I look back on those years like they were one great adventure. If I could do it all over again, mistakes included, I would, because I know those moments made me who I am today. It’s all part of my story. When I moved back to LA, I kind of had to start from scratch. I was 25 reentering a music scene where everyone already had their little packs. Luckily I met some cool cats who play with me regularly, one of them is Mark Christian of Merle Jagger. I love playing drums for him because he’s a fantastic guitar player with great rhythm, and there is so much exploring to do on drums. Today, I’m working and playing from home. I have about 25 songs ready to record, but honestly, I’m waiting for the best next move. I’d love to release new music, but I also would love to play again live. I know it will all come back soon, so I’m being patient, and tyring to practice and get better on my own.
If I could tell the world about my brand, I would want to say that I’m an artist with a mission. The state name I go by, Theone, is my middle name. It’s also the name of my great grandmother who was murdered in cold blood. The case is still open, and we have no leads. So I like to think that by performing and releasing music as Theone, someone might see or hear it, and remember something, anything, that could help bring my family to the justice we’ve been longing for for generations.

If you had a friend visiting you, what are some of the local spots you’d want to take them around to?
LA is full of surprises. I would say first though, visit all of the classics, the restaurants, the theaters, the Hollywood strip, then explore the surrounding areas. I spent a lot of time in Venice growing up. We lived in Santa Monica and my dad performed on the Promenade and Venice Beach. I would definitely say visit Venice and get a little piece of that “California hippy” vibe! I’ve had a lot of fun nights in Echo Park too, and if you love live music, you gotta hit up The Echo. During the summer, they have the Grand Ole Echo show where they showcase local and touring country artists, so definitely check that out! The Shoutout series is all about recognizing that our success and where we are in life is at least somewhat thanks to the efforts, support, mentorship, love and encouragement of others. So is there someone that you want to dedicate your shoutout to?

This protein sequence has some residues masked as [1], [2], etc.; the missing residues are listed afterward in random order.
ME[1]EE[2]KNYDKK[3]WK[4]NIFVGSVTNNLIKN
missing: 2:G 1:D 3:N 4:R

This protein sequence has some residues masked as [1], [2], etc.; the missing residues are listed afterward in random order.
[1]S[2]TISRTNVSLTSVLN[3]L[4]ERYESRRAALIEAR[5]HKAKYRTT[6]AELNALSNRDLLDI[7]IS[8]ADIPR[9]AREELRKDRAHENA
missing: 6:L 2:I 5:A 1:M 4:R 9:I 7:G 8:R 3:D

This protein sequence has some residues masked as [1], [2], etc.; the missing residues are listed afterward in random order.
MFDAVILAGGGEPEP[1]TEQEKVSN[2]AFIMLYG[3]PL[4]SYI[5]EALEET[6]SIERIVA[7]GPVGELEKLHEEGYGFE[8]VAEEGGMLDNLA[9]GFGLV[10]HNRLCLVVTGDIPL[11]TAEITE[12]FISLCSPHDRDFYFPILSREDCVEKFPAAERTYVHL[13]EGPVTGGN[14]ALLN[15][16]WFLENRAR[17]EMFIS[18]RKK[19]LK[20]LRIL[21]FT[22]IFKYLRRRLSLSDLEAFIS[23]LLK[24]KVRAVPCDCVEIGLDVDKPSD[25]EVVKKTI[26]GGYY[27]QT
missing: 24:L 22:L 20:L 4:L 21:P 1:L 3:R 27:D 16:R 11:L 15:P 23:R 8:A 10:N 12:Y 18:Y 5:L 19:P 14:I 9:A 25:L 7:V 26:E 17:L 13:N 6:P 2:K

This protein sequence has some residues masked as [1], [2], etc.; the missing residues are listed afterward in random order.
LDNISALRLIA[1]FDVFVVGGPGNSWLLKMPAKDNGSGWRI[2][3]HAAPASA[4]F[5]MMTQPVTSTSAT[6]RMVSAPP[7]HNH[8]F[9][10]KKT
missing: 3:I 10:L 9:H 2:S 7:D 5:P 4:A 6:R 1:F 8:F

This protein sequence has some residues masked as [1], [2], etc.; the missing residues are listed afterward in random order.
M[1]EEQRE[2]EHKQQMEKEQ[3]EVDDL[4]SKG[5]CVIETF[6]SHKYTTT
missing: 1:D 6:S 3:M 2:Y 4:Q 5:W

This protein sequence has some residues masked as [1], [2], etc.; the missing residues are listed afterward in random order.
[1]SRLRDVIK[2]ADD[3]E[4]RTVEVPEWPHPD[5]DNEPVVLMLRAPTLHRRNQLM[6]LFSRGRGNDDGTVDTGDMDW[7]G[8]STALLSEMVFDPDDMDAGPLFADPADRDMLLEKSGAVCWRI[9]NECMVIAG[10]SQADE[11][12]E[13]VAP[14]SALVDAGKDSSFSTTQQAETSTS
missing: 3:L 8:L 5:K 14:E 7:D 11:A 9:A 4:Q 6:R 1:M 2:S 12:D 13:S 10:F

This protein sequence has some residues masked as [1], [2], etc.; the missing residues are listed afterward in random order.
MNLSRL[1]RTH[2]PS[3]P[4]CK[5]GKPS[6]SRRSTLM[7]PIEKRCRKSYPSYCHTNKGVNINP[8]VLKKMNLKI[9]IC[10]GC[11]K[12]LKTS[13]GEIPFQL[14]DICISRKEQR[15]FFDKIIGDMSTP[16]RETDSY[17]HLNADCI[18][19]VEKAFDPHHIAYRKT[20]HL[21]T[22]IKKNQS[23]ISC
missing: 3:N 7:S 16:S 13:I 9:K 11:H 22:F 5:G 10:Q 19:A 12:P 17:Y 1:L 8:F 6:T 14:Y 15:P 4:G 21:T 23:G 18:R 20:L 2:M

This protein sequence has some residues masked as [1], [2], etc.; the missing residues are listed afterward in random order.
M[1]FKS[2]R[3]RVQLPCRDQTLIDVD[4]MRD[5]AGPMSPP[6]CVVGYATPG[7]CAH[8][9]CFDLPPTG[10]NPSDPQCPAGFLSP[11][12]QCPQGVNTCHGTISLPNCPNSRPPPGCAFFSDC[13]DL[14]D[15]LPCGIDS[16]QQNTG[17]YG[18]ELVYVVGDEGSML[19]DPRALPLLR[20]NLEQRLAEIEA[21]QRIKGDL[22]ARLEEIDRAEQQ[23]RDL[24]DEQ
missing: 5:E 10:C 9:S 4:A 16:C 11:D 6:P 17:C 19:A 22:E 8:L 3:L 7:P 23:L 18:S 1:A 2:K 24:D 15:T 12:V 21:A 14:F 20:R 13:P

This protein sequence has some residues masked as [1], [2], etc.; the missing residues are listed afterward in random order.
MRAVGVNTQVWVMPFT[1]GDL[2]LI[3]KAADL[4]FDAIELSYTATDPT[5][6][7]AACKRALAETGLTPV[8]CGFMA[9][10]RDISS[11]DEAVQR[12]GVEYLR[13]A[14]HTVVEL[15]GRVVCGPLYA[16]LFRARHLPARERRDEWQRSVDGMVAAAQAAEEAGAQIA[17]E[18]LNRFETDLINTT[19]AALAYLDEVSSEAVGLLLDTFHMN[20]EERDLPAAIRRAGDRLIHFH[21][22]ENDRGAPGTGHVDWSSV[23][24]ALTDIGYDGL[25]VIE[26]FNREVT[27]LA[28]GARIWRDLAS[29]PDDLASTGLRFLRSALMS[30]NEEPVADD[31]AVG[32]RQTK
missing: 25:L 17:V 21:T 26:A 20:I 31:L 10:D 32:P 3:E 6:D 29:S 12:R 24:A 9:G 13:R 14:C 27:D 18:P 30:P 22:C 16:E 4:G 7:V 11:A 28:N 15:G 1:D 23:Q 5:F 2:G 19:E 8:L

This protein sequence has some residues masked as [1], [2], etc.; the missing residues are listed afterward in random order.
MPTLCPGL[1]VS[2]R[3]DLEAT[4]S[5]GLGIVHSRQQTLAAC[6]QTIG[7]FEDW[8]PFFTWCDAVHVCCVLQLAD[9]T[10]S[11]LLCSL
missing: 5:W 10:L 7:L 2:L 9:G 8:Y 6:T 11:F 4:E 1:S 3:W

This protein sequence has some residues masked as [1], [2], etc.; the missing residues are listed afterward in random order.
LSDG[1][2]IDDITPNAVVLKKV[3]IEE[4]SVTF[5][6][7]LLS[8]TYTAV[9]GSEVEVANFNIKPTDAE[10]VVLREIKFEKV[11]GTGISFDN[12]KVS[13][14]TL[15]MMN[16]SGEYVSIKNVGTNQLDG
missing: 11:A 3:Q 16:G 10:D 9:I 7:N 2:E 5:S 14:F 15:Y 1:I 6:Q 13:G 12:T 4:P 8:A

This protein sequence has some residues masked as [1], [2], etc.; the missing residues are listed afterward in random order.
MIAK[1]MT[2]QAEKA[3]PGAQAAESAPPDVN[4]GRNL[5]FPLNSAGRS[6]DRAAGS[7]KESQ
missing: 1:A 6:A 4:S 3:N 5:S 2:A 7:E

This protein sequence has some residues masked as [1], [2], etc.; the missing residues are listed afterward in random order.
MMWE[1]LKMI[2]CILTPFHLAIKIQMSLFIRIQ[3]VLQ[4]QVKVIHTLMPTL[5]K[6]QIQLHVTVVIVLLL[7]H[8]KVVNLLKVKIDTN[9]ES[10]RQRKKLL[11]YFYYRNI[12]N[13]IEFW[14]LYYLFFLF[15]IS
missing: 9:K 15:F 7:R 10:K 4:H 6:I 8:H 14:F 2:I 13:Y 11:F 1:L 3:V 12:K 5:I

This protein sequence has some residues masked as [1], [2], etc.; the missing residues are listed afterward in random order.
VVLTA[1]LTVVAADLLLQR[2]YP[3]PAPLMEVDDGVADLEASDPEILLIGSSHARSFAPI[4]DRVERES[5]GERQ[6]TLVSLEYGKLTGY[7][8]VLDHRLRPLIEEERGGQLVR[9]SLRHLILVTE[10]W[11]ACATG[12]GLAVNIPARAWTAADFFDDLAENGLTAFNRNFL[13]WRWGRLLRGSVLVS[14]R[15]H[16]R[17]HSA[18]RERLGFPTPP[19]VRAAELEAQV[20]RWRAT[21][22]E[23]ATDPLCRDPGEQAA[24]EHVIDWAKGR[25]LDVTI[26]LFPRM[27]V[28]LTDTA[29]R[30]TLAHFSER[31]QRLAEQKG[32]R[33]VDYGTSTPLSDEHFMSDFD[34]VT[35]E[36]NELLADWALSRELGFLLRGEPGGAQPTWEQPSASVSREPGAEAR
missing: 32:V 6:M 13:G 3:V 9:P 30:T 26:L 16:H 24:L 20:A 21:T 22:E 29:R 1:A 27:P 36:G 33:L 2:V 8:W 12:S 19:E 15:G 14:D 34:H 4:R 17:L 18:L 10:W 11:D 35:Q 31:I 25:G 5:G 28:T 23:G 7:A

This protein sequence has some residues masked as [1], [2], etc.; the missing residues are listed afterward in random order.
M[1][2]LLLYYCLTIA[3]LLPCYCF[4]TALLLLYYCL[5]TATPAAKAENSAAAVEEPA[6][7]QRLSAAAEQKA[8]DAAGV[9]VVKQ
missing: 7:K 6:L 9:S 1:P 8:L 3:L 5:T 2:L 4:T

I would like to give a shout-out to the Ray Bradbury Experience Museum in Waukegan, IL. I’ve been a volunteer with them for 5 years now, and if I were a millionaire, I’d donate a lot of my million to that organization. I’m a big Ray Bradbury fan, and it means a lot to be a creative committee member with this museum. It’s a non-profit learning center all about Ray Bradbury, I’m his own hometown. It’s important to me to keep his legacy alive and exciting to new and younger fans, and also those who know and love him today.

Website: www.Theone-music.com

Instagram: @mikaylatheonly

Twitter: @theonemusic

Facebook: @theonexmusic

Other: Spotify: https://open.spotify.com/artist/57ap3l0AOjBDUd3ZwSo0GV?si=2aaaL8CoRSGhiDSzG2l3mg

Image Credits
Bertran Harding, Ashley Null, Lonely Street Productions, The Lumberjack – Northern Arizona University

Nominate Someone: ShoutoutLA is built on recommendations and shoutouts from the community; it’s how we uncover hidden gems, so if you or someone you know deserves recognition please let us know here.